Michael Heseltine will be forever associated with dramatically toppling Margaret Thatcher as Prime Minister and Leader of the Conservative Party in November 1990. However, in Life in the Jungle
, his eagerly awaited autobiography following departure from public office as Deputy Prime Minister in 1995, Heseltine has written an absorbing account of life in the thick of the Westminster jungle over the last quarter of a century. This is a long but never dull book that covers Heseltine's adolescent struggle with dyslexia, presidency of the Oxford Union, his forays into the property world, the formation of his successful publishing group Haymarket, and early days as a junior minister in Edward Heath's administration. What is particularly engaging about the book is the sheer energy and scope of Heseltine's political initiatives, including selling Concorde, his courageous anti-racist positions in the aftermath of Enoch Powell's "rivers of blood" speech, urban regeneration in the inner cities, and selling off council houses. His entrepreneurial instincts consistently vindicate his belief that if his Conservative colleagues in the 1980s "had known more about the world as it is and not how theory says it ought to be, they might have been able to make more temperate and rational contributions to the great economic debate of the 1980s".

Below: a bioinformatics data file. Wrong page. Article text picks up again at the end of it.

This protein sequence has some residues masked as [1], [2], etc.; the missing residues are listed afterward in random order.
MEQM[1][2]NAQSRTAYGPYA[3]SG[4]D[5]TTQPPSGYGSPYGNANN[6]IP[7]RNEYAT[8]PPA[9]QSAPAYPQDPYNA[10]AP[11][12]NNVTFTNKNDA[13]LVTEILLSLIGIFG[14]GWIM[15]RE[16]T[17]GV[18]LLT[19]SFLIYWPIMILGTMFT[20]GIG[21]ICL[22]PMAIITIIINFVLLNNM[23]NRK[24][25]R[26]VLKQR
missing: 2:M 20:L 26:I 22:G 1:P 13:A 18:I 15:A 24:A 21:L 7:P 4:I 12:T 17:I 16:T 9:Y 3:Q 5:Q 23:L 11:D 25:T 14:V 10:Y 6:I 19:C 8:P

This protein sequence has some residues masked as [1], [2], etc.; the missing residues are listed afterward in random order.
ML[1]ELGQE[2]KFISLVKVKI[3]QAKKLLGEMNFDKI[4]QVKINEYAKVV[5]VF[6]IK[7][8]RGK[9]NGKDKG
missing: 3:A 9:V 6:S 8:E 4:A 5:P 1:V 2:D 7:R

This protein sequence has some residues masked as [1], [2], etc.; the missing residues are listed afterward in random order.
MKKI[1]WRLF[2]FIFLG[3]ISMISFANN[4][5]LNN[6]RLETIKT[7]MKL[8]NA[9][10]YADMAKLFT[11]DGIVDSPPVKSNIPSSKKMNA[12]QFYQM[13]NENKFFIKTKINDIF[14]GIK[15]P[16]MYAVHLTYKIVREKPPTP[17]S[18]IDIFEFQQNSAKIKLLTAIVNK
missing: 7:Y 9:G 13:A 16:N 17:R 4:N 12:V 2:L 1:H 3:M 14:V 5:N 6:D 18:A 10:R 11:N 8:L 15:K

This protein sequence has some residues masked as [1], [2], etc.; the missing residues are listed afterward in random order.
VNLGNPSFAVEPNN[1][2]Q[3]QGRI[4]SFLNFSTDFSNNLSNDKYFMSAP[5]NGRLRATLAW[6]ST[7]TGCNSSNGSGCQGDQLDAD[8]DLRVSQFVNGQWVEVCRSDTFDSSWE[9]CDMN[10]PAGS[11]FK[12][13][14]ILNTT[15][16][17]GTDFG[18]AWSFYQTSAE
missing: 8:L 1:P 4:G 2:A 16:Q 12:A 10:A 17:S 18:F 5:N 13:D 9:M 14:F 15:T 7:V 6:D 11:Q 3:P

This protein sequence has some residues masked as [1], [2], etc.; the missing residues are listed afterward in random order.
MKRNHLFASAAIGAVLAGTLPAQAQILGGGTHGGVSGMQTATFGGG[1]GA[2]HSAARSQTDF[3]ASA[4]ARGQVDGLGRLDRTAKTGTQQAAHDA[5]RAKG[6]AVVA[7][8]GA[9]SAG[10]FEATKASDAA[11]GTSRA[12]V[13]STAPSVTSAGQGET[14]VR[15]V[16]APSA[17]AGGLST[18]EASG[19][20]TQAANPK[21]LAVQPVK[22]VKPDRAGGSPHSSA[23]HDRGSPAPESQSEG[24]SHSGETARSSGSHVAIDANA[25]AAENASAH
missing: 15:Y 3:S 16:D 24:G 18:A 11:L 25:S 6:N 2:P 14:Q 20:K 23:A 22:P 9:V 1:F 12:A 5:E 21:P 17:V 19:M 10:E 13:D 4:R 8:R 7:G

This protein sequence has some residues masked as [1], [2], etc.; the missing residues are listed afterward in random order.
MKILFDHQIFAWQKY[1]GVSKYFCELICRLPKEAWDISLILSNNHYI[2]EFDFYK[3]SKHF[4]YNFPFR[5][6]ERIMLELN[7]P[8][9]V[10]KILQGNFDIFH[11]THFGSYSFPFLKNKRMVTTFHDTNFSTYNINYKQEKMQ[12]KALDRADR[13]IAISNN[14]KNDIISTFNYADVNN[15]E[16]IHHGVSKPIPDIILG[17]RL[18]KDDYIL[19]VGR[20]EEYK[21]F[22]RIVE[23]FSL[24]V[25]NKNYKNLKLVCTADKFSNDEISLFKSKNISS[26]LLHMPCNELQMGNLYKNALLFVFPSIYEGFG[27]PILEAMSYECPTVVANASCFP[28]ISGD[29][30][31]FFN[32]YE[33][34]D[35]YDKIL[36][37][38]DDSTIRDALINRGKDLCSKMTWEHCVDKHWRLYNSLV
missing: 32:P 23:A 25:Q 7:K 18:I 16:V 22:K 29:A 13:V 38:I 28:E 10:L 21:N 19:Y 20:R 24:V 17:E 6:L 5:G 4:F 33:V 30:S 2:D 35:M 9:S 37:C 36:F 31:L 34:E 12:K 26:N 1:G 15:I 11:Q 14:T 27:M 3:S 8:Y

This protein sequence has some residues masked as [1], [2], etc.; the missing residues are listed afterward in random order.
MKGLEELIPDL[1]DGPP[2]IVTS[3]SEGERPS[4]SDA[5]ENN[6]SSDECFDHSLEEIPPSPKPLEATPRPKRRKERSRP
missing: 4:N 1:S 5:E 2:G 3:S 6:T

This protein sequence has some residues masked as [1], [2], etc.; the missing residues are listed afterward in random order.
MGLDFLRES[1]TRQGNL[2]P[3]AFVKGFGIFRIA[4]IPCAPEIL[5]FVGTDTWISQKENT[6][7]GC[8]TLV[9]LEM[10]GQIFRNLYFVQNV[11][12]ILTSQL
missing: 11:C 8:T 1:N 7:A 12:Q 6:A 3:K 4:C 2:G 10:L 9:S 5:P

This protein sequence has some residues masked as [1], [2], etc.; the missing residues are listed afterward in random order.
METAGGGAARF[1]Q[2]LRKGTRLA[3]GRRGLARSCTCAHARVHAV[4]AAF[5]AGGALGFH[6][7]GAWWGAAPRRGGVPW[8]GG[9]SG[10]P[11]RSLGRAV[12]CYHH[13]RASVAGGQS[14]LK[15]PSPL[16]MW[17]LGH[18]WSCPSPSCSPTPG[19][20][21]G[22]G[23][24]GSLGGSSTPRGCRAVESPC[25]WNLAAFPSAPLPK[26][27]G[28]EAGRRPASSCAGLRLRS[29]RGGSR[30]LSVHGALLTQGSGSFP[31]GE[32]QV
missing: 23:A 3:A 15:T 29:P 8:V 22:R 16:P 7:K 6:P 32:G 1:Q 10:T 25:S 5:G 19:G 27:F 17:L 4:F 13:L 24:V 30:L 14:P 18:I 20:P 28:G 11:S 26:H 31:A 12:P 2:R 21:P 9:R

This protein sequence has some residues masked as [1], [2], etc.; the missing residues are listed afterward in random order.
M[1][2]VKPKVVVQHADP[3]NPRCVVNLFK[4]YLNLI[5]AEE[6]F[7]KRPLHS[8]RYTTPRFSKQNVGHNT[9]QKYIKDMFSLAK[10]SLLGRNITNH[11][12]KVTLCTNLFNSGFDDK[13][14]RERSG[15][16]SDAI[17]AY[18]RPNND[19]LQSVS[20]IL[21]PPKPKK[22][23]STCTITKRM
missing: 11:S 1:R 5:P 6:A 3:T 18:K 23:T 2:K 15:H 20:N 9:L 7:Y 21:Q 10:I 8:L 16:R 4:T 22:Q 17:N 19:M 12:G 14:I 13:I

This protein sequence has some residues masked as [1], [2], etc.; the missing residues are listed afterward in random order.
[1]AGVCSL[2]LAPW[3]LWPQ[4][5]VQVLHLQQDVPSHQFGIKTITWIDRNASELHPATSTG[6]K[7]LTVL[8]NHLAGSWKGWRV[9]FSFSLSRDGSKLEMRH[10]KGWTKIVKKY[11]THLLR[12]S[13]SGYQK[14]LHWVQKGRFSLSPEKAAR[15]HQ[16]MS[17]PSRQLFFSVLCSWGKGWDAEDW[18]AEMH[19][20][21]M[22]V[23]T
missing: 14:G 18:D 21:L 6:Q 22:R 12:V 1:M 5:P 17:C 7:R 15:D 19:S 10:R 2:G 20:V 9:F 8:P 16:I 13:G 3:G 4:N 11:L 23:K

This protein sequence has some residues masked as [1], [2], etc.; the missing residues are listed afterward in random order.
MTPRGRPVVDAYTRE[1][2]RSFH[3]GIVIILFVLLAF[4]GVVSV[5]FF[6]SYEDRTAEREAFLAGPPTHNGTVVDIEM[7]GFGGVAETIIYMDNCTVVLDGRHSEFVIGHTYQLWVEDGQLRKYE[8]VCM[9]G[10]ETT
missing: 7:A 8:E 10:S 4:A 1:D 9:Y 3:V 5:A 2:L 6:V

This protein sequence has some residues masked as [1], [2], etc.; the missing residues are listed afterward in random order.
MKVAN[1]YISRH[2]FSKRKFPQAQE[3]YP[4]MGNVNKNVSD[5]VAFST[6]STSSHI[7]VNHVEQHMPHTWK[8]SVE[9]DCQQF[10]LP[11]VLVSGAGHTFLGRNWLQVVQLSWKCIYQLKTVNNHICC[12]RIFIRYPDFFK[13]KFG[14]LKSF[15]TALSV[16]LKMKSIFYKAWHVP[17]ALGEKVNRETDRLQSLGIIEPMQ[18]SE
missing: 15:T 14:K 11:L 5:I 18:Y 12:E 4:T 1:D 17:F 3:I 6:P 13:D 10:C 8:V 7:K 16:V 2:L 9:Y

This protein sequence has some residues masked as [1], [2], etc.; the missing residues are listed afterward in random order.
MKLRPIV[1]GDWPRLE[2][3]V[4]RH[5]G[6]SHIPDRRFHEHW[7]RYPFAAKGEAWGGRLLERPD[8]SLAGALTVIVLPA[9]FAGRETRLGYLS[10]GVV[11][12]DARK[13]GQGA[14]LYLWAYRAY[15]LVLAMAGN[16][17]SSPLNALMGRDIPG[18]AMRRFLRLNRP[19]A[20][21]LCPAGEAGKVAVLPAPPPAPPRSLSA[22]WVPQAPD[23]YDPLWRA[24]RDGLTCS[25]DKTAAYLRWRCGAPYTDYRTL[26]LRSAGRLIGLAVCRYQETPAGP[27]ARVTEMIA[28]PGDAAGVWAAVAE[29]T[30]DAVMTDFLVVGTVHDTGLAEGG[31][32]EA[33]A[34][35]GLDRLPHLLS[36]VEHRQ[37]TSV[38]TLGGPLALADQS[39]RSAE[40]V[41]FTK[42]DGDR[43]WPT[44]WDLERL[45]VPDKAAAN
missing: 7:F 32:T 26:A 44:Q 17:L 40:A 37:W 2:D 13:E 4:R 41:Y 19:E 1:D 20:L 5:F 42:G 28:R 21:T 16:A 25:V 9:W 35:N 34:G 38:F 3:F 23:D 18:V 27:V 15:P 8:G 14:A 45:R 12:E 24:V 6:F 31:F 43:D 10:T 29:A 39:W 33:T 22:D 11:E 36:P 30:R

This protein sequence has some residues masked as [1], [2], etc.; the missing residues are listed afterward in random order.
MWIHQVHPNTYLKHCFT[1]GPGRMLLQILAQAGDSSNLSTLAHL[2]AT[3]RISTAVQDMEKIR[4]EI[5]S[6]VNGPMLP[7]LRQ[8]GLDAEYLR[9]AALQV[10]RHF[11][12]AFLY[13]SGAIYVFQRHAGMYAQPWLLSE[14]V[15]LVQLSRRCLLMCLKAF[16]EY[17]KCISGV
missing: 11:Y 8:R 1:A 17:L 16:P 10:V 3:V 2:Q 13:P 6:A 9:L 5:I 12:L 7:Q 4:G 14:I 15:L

The Thatcher years, and Heseltine's own sensational resignation over the Westland affair in 1986, are dignified but a little colourless. Thatcher's behaviour over Westland is viewed as "an affront to the standards of government in which I profoundly believed". The challenge to Thatcher in 1990 vividly recaptures the tense manoeuvrings for power that brought Heseltine within a whisker of the top job, whilst his account of the Major years offers engrossing but generous accounts of his by then junior colleagues, and his final startling dalliance with a challenge for the leadership following the resignation of John Major. Life in the Jungle is a fascinating portrait of one of the most charismatic and principled Conservative politicians of recent decades, and is required reading for anyone interested in British politics in the latter half of the 20th century. --Jerry Brotton
In this forthright book, he recounts not just the story of his political life but of his business career as well. (Eurobusiness